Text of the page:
Former officer alleges Gadsden police hacked into her personal email
GASDEN, AL (WAFF) - A former Gadsden City Police officer says the Gadsden Police Department hacked into her personal email while she worked there.
Regina May was a police officer with the City of Gadsden Police Department before she retired as a captain in November 2014 after a 25-year career.
According to court documents, May was appointed to head the Professional Standards Division of the Gadsden Police Department before Chief John Crane was hired on March 12, 2012. In March 2012, Chief Crane ordered Captain May to process only black applicants on the applicant eligibility roster for hire. May objected, telling Crane he could not do that. He then removed May from the Professional Standards Division and hiring process.
Court documents allege that Crane ordered the department's IT expert, Dennis Cantrell, to conduct secret surveillance on May's work computer.
In the lawsuit, it states that Cantrell hacked into May's personal and password-protected Gmail account to get access to personal emails which had not been downloaded or stored on the department's computer server.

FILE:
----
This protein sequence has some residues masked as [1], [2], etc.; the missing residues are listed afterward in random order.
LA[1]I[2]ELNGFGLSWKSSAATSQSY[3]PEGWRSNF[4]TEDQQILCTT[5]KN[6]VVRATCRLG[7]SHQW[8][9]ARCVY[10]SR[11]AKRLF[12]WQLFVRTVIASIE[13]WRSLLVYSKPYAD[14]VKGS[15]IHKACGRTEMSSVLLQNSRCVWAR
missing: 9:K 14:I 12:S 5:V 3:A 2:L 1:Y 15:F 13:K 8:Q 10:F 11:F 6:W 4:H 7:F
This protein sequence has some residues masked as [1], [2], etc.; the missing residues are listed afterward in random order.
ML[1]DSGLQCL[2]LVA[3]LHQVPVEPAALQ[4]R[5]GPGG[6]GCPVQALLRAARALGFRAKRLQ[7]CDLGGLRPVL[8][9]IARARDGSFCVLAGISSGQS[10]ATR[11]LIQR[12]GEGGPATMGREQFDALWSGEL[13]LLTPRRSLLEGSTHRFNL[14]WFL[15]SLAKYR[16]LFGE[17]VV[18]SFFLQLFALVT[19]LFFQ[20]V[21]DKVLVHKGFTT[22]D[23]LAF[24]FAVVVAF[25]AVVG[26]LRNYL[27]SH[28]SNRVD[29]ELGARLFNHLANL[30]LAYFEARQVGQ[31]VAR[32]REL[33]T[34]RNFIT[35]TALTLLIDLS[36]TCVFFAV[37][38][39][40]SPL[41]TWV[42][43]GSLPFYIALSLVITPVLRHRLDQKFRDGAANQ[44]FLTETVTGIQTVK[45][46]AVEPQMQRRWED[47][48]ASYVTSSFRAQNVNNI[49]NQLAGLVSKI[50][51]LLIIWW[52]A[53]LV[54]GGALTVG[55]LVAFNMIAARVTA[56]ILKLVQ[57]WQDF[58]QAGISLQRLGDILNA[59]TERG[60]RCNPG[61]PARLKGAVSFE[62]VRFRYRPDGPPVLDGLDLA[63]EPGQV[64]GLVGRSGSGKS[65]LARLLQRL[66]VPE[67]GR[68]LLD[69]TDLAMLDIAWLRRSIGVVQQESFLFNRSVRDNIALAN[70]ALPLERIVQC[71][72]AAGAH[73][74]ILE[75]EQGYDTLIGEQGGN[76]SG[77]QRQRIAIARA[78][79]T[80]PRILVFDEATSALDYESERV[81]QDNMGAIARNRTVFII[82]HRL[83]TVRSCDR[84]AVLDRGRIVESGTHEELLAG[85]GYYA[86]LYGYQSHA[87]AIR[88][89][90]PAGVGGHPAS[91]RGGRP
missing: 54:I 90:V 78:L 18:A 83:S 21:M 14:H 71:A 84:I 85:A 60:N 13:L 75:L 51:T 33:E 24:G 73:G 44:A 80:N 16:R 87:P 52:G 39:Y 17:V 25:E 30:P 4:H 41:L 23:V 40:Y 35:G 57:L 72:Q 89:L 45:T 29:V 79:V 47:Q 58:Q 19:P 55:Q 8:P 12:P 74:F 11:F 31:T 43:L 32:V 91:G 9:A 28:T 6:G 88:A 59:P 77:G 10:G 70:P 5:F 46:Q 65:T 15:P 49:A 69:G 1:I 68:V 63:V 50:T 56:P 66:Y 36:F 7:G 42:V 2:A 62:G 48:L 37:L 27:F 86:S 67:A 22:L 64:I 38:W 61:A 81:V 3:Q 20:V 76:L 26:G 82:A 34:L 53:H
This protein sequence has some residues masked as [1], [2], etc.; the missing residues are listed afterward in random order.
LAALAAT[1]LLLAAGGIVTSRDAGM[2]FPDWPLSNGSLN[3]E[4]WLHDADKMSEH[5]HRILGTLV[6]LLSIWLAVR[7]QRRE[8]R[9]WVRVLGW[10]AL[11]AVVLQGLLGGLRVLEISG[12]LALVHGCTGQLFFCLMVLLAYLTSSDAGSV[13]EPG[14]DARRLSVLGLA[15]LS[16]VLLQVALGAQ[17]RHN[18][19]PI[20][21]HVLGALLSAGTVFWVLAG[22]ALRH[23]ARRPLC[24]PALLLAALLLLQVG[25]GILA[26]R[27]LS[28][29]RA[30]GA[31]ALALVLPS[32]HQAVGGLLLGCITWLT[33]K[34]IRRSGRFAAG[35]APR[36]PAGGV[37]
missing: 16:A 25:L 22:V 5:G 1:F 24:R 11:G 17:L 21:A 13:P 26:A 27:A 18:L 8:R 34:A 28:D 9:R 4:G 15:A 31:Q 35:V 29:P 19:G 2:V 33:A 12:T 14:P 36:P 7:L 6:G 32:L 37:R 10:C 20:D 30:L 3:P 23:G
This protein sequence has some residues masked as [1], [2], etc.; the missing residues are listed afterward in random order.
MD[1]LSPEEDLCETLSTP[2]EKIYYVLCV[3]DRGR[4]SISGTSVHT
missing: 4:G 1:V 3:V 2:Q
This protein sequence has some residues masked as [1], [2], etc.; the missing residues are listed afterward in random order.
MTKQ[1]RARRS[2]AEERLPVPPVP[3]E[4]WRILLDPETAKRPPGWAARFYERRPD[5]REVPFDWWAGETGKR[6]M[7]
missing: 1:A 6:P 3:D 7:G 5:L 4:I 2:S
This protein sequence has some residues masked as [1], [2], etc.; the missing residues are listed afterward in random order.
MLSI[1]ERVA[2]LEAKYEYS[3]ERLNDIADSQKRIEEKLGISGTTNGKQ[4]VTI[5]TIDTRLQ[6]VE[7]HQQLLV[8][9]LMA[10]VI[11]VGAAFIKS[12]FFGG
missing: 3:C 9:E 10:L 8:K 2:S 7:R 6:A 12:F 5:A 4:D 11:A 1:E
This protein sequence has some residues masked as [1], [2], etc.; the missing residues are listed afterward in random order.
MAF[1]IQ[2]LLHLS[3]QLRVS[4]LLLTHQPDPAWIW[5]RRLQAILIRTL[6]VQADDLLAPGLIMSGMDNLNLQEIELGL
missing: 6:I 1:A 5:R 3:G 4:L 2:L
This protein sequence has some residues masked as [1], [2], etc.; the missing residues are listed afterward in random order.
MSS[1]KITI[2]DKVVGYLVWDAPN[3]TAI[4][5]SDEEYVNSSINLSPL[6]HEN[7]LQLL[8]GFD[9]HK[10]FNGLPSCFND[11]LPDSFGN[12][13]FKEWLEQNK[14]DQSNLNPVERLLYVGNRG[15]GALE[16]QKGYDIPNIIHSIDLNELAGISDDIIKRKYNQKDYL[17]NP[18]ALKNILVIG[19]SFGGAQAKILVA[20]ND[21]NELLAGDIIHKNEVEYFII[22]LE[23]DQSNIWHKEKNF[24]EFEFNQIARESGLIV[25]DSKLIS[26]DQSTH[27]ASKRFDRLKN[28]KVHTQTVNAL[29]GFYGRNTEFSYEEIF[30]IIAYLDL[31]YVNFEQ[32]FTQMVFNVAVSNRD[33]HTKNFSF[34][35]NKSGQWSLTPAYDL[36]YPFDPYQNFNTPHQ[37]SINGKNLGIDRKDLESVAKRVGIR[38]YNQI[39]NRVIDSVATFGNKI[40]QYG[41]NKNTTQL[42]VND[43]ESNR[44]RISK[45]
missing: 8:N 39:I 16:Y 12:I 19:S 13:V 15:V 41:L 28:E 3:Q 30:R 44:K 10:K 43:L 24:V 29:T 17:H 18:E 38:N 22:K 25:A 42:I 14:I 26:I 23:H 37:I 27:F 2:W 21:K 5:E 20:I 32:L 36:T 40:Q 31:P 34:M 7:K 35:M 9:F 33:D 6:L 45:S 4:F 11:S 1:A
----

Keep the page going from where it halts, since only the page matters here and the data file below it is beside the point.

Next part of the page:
The lawsuit also states that the secret surveillance and copying of her hard drive and personal emails was not disclosed by Crane or the city to May until the trial against the City of Gadsden by Michael Dustin Frazier in August 2015. Frazier, who is white, won a civil rights lawsuit against the city after it was found his application was passed over. He said one job opening was filled by a black applicant who ranked lower than he did on the civil service exam.
During that trial, the city produced an email sent by May's personal Gmail account dated March 25, 2012 to the personal email address belonging to former police chief Richard Crouch. The lawsuit said that email was attempted to be used to impeach May's trial testimony and that May did not send that email from any police department computer that day or perform any work with the department that day.
Later during the trial, Crane testified that he ordered Cantrell to provide him with an image of May's email logs and that Cantrell gave him a copy of everything on her work computer, as well as the computers of three other officers.
The lawsuit lists four counts against Cantrell and Crane: a violation of the federal stored communications act, invasion or privacy, intentional infliction of emotional distress/outrage, negligent and/or wanton retention, training, and/or supervision.
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